A Life-span Perspective On Aging

By: Ashli Abernathy, LPC

Taking the life-span perspective on aging can positively influence our mental health and benefit future generations. Aging is typically associated with negative stereotypes and health issues. Still, a growing amount of research is supporting the life-span perspective on development by highlighting the positive aspects of aging that can help us understand what it means to age successfully. Traditional approaches to understanding human development typically have focused on the dramatic developmental changes that build our foundation to be healthy adults from birth to adolescence and then the decline into old age. Life-span development recognizes that there is still great growth and change experienced after adolescence and emphasizes the positive aspects of getting older. Here are some examples of positive ways to think about aging through the life-span perspective:

Development is lifelong: Considering that childhood and adolescence represent about a quarter of our lives and that late adulthood has the longest span of any developmental period, it’s important to know how our capacity to grow and learn continues throughout life. This can positively influence our behaviors and capacity to age successfully. There is increasing evidence that individuals ages 60-79 years of age are able to lead healthier, more active, and productive lives than earlier generations (Santrock, 2019)

Age is a number: The foundation of the life-span perspective believes that development continues throughout the life-span. It’s multifaceted and complex, requiring us to view age and development from multiple lenses at different angles to get an accurate picture of how the influences of biology, culture, and the individual affect their individual growth. Some experts believe we overemphasize our chronological age as it is not a reliable indicator of our biological, psychological, and socioemotional age. Many factors and variables contribute to our development that our chronological age cannot accurately reflect.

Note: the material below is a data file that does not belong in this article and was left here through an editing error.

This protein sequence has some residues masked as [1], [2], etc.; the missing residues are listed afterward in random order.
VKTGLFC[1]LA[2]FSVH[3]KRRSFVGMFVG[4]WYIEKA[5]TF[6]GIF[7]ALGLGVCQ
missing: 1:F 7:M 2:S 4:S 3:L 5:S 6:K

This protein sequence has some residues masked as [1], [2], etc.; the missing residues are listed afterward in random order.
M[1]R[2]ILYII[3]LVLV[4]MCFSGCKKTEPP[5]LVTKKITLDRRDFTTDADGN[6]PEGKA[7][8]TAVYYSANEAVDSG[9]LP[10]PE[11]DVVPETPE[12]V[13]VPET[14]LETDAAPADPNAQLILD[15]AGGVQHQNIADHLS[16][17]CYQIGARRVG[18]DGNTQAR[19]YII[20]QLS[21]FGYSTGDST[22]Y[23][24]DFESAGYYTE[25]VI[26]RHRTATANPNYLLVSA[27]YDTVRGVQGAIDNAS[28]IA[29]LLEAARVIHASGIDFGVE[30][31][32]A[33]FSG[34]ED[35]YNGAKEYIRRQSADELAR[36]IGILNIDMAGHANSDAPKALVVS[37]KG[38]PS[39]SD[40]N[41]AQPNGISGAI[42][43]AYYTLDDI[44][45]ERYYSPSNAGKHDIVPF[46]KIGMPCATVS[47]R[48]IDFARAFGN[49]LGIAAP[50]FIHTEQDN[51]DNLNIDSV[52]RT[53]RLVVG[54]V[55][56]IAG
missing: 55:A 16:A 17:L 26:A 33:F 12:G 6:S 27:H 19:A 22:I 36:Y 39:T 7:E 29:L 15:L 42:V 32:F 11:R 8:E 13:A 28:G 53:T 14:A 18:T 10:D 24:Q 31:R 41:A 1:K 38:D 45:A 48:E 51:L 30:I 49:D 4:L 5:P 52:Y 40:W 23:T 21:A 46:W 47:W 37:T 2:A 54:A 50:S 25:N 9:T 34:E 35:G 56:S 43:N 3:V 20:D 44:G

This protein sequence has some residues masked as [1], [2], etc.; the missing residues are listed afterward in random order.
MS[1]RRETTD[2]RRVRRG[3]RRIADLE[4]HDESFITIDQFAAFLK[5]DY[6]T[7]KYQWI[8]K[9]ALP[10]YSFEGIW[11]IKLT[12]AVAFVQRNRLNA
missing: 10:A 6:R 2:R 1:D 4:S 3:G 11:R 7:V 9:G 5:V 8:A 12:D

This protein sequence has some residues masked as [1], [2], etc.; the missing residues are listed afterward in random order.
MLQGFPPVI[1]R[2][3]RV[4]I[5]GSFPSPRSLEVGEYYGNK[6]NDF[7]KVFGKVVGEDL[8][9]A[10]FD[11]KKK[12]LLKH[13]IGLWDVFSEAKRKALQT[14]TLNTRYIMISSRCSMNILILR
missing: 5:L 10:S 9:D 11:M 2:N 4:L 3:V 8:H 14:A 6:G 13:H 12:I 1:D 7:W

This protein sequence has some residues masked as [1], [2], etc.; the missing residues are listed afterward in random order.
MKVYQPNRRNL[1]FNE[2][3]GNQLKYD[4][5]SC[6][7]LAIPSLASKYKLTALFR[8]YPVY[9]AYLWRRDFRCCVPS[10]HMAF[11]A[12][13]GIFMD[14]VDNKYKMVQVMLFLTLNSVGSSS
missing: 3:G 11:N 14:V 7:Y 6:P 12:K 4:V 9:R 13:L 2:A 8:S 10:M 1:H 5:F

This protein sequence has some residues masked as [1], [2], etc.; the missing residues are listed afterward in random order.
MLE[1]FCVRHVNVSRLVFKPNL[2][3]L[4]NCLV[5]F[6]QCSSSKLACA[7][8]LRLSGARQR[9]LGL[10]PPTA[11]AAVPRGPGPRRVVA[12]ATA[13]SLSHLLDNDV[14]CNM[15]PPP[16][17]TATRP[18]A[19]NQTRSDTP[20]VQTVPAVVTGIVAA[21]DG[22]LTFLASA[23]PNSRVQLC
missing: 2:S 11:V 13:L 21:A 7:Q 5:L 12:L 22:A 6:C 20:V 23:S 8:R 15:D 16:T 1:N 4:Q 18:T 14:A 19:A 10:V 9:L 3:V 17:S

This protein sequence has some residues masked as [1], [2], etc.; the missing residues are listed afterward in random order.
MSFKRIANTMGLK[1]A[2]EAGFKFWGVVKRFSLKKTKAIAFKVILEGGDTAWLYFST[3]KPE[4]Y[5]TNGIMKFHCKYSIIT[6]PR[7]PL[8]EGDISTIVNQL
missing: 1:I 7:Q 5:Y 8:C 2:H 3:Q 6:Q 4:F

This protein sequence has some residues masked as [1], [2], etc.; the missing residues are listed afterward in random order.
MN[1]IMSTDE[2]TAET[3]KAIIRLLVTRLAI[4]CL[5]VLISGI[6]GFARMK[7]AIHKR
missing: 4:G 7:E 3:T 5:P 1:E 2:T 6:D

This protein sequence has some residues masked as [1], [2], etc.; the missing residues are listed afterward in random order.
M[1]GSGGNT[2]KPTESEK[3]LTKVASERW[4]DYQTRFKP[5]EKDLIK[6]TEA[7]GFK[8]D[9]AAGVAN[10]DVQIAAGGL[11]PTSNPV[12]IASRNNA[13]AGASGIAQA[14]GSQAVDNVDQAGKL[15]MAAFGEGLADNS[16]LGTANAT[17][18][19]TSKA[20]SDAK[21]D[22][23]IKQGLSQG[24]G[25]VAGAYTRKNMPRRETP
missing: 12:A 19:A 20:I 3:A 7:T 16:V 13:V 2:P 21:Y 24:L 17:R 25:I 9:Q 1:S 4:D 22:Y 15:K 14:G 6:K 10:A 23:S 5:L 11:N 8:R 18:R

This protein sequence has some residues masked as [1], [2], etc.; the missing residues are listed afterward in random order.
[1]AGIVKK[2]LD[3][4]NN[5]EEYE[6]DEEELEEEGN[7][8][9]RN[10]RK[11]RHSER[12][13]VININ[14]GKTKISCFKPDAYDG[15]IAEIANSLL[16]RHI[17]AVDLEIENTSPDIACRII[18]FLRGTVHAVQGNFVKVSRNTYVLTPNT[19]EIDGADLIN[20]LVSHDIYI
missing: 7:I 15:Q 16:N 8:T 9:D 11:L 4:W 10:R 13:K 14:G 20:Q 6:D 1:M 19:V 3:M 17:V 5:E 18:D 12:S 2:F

Depression is not a normal part of aging: Just because mental health in older adults is a major concern, they do not have a higher incidence of mental disorders than younger adults. A major concern is that 80% of the older adults who do experience episodes of depression do not receive treatment when we know it can produce significant improvements even in older age. 

Longer life expectancy: While scientists believe that our maximum age in the life-span will remain the same for the foreseeable future, we have added more years to our life expectancy in the last century than we have in all previous millennia. That means that most of us can expect to live better for longer due to advancements in technology and society, but our capacity to live past the oldest recorded living age of 122 years old remains the same. That may sound negative, but it means we understand more about the lifespan and how to successfully age. 

The pattern of successful aging: Most of us will experience the pattern of normal aging, where our functioning remains relatively stable through our sixties before experiencing a modest decline in our eighties. Successful Aging is when we are able to maintain functioning longer, and the decline is experienced later. Our abilities can be maintained and sometimes can even be improved as we get older. Factors associated with successful aging have been identified as proactive engagement, valued relationships, positive spirit, and access to wellness resources as well as the obvious factors of having an active lifestyle, social support, positive coping skills, and the absence of disease. Even when the disease is present, though, we are seeing an increasing number of adults that are able to continue their active and productive lives with the advancements in modern healthcare. Successful aging can help explain how a 90-year-old woman can graduate with her master’s degree, or John Glenn, at the age of 77 became the oldest astronaut, and the baseball player Satchel Paige was 59 years young when he threw three shutout innings. 

There are many positive benefits to taking the perspective of lifespan development on aging. It can help us understand what age is and isn’t and allow us to see aging in a more modern light. With this perspective, we can know our limits and live a more productive and fulfilling life that influences our behaviors to help us age more successfully. We can also empower ourselves and help others by encouraging older adults to be active, social, and to seek help when they may be suffering from depressive symptoms. 

References: Santrock, J. W. (2019). Life-span development (17th ed.). McGraw-Hill.

Why Seniors Are Vulnerable to Heat
Previous Blog
Easter Holiday Activities for Seniors and Family
Next Blog